• 【The New Era of Digitalization】How printable RFID tags are building the future

A World of Cutting-Edge Materials #02 Are you excited?

【The New Era of Digitalization】How printable RFID tags are building the future

From factories to warehouses, from distribution to retail, industries are looking to RFID tags to manage the next generation of digital management of the physical world. Despite active government promotion, the use of RFID tags has been limited by the difficulty of keeping printing costs under 1 yen. This January, Toray took aim at this bottleneck with their release of the printed RFID. How was this technology developed, and how will it change our lives and businesses going forward? We asked Seiichiro Murase of Toray Industries, Inc. and AI business designer Tomoe Ishizumi to break it all down for us.

■Everything gets a digital tag

──This January, Toray announced a new technology they call a “printed RFID.” What can it do?

Ishizumi: It’s going to bring a lot of changes in business across the supply chain, from manufacturing to logistics, retail, and the customer experience. The key point is that we’ll be able to read digital information from any object, without physical contact, in bulk.

After earning an MBA from Harvard Business School in 2010, Ishizumi led a number of AI projects as a senior strategist at Google's headquarters in Silicon Valley. She then went on to work in ventures working on HR tech and distribution AI, before starting Palo Alto Insight in Silicon Valley. Palo Alto Insight has built a network of data scientists to provide consistent AI support to Japanese companies, from proposing strategies to development The company is also developing content for AI-based human resources development.

The first big impact is on retail. Take UNIQLO, for example. They’ve been using RFID tags recently, and when I went shopping the other day, the scanner at the self-checkout line instantly read the ten or so items in my basket. I was shocked! It was so fast that I was worried it might have made a mistake or two, but it was perfectly accurate.

If this technology starts spreading, it’s going to dramatically change the shopping experience. We’ll see a lot more self-check-outs and unmanned stores. This technology is going to lead to big savings, not just in labor costs, but time as well. It’s really impressive.

Murase joined Toray in 1999, assigned to the Electronic & Imaging Materials Research Laboratories. After researching light-emitting materials for OLEDs, he was transferred to the carbon nanotube research team in 2006. During the course of his career, Murase has studied overseas, researched materials for solar cells and printing, and stayed engaged with carbon nanotube research. He has been leading the charge on printed RFID research since the very beginning.

Murase: In 2017, the Ministry of Economy, Trade and Industry (METI) announced that they wanted to see 100 billion electronic tags in convenience stores. The declaration said that they wanted RFIDs attached to every product on convenience store shelves by 2025. Since Japan’s population is in decline, a lot of us are looking at RFID as a way to make the whole retail and distribution more efficient.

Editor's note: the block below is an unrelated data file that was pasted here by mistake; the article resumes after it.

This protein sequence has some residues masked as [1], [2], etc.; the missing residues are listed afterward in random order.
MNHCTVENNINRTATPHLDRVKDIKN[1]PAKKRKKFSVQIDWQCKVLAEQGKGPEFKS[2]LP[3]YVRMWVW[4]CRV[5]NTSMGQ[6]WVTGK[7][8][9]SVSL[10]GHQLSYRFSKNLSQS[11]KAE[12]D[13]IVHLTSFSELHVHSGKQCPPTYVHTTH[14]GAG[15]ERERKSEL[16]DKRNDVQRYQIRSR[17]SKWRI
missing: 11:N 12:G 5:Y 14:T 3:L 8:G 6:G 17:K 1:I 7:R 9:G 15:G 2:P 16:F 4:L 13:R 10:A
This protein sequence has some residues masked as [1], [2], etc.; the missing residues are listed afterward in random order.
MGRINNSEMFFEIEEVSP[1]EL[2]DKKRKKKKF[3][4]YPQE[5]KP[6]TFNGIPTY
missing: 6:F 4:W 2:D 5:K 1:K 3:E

Unlike conventional tags like barcodes or QR codes, RFID uses UHF radio waves to read information from up to five meters away—there’s no need to scan each tag individually. That’s why UNIQLO was able to scan Ms. Ishizumi’s purchases all at once.

But conventional silicon RFIDs are expensive to make. They sell for somewhere between ten and twenty yen a piece (USD $.09~$.18). That’s too expensive for a product that costs fifty yen or so at a convenience store. If we want to see RFIDs in more places, we need to bring the cost down.

Ishizumi: From what I’ve read, Toray can print an RFID for about one-fifth the cost of previous RFID tags (*current target value). If they’re able to cut costs that low, then a much wider range of businesses will start introducing RFID tags. It’s a revolutionary material.

Because of COVID-19, I do most of my shopping online now. I’ve had a few times that a product was shown as in stock on an online store, but it was actually out of stock, and the store couldn’t deliver on time. It’s disappointing.

Retailers that handle a large number of products have an especially difficult time managing inventory in real time. Here in the U.S., Wal-Mart’s data showed that their inventory management was only 60% accurate, but it jumped up to 90% after they started using RFIDs.

If we can get a real time picture of what products are in the store and what’s still on trucks, we’ll have a lot more data to analyze with AI. When you start with insufficient data, forecasts of supply and demand will be biased.